In the case of the JL-32B spreading tool, the spreading force at the tips of the force arms is about 18,000 pounds and the opening distance between the closed position and a fully-opened position is approximately thirty-two inches. Also, as is conventional, and as is the case with the JL-32B spreading tool, the force arms 30 have a substantially triangular shape and are of a high strength construction. To this end, the longitudinal extending edge flanges of the force arms 30 taper toward one another progressively towards the outer or tip ends thereof. Also, as is conventional, the force arms 30 are provided with outwardly projecting tongue portions which are adapted to receive replaceable jaws, such as the jaws 40 in accordance with the invention. To this end, each jaw 40 has a triangular shape and is provided with a cavity or socket 42 configured as shown in FIGS. 4 and 5 and adapted to fit snuggly over the projecting tongue portion of an associated force arm 30. Each jaw 40 is also provided with aligned bore holes 43 and 44 adapted to receive a pin 38 which also extends through a bore in the projecting tongue portion of the force arm 30 to secure a jaw 40 on the tip end thereof.

The above-described structure is entirely conventional and is employed in the JL-32B spreading tool. The jaws, or tips as they are referred to in the art, of the prior art also have a triangular construction and are provided with ratchet teeth on the surfaces thereof facing in the direction of the spreading movement, which teeth are designed to grip and hold against surfaces. As was discussed above, the ratchet teeth construction in accordance with the prior art comprises a plurality of closely-positioned, shallow saw-tooth like teeth. In accordance with the invention, the tooth construction is such that the teeth bite into and grab the material being worked on to maintain the jaw 40 in engagement therewith throughout the entire spreading movement of the tool 10.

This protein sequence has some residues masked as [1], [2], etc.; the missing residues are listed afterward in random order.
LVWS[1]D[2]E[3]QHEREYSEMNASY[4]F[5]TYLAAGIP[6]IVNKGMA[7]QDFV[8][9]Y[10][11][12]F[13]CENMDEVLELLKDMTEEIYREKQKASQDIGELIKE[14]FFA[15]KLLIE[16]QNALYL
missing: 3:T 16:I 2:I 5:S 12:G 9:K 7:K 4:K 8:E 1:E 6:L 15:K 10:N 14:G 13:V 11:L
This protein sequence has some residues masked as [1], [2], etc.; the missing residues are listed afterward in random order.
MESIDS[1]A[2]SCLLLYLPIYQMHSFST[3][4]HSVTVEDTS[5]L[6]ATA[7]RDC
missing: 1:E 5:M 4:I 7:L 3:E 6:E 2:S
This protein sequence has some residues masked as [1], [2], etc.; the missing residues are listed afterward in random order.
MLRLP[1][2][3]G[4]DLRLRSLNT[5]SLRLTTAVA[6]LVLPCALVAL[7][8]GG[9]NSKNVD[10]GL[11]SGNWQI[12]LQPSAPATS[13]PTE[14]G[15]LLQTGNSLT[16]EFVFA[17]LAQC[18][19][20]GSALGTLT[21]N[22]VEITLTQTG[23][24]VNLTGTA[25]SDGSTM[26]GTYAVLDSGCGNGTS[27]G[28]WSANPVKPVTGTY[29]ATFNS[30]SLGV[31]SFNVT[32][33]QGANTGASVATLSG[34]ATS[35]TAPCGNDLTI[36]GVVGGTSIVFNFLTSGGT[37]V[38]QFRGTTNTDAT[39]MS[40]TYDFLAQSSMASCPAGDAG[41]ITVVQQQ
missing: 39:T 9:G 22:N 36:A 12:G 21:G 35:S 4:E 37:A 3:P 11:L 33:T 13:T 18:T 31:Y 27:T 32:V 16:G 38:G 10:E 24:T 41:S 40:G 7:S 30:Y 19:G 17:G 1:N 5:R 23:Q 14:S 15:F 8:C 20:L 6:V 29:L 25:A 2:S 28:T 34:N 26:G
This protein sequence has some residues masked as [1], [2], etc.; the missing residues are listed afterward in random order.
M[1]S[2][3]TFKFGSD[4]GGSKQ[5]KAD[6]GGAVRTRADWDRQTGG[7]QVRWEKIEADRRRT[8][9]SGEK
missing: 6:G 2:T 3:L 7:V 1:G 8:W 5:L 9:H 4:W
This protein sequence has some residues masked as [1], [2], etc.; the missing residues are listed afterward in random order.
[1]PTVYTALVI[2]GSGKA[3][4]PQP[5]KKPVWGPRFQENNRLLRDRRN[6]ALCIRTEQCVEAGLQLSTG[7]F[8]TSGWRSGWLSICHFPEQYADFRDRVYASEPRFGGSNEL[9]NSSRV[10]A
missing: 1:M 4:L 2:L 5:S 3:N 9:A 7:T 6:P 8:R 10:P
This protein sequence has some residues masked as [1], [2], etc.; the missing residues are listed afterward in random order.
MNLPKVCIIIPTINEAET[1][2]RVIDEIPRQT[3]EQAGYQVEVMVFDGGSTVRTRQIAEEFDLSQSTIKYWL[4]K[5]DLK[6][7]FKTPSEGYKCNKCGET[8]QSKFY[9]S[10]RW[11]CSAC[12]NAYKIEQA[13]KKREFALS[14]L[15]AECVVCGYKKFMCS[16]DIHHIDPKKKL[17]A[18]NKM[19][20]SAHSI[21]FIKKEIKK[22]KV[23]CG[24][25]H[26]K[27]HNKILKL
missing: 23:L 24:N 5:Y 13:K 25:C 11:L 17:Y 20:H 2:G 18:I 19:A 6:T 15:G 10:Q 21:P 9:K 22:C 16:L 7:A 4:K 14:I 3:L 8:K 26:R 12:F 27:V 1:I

In accordance with the invention, the jaw 40 has a triangular construction which includes an inner surface 46 which extends generally parallel to the longitudinal axis of the tool 10 in the closed position thereof and a work engaging surface 50 extending from the tip end of the jaw 40 along a plane facing toward the spreading direction of the tool 10.

Jaw 40 is provided with a novel tooth design comprising three main teeth 60, 70 and 80 projecting from surface 50. Tooth 60 is located closest to the tip end 52 of jaw 40 and is spaced inwardly therefrom about a third of the overall length of surface 50. Tooth 60 has a depth (i.e., the distance above the top of surface 50) of 1/2 inch. Thus, tooth 60 is twice as deep as the conventional teeth in use today which have a depth of 1/4 inch. Tooth 60 has a triangular shape with its base extending along surface 50, its outwardly facing surface 62 extending perpendicular to surface 50, and its inwardly facing surface 63 extending from the apex or tip end 61 of tooth 60 at an angle of about 45° with surface 62. Thus, surface 63 makes an angle of about 135° with the portion of the surface 50 extending inwardly from tooth 60. By this construction, tooth 60 points outwardly toward the tip end 52 of jaw 40. The pointing direction of tooth 60 is illustrated by the bisector of the tip angle of tooth 60 which bisector is indicated by dashed line 64.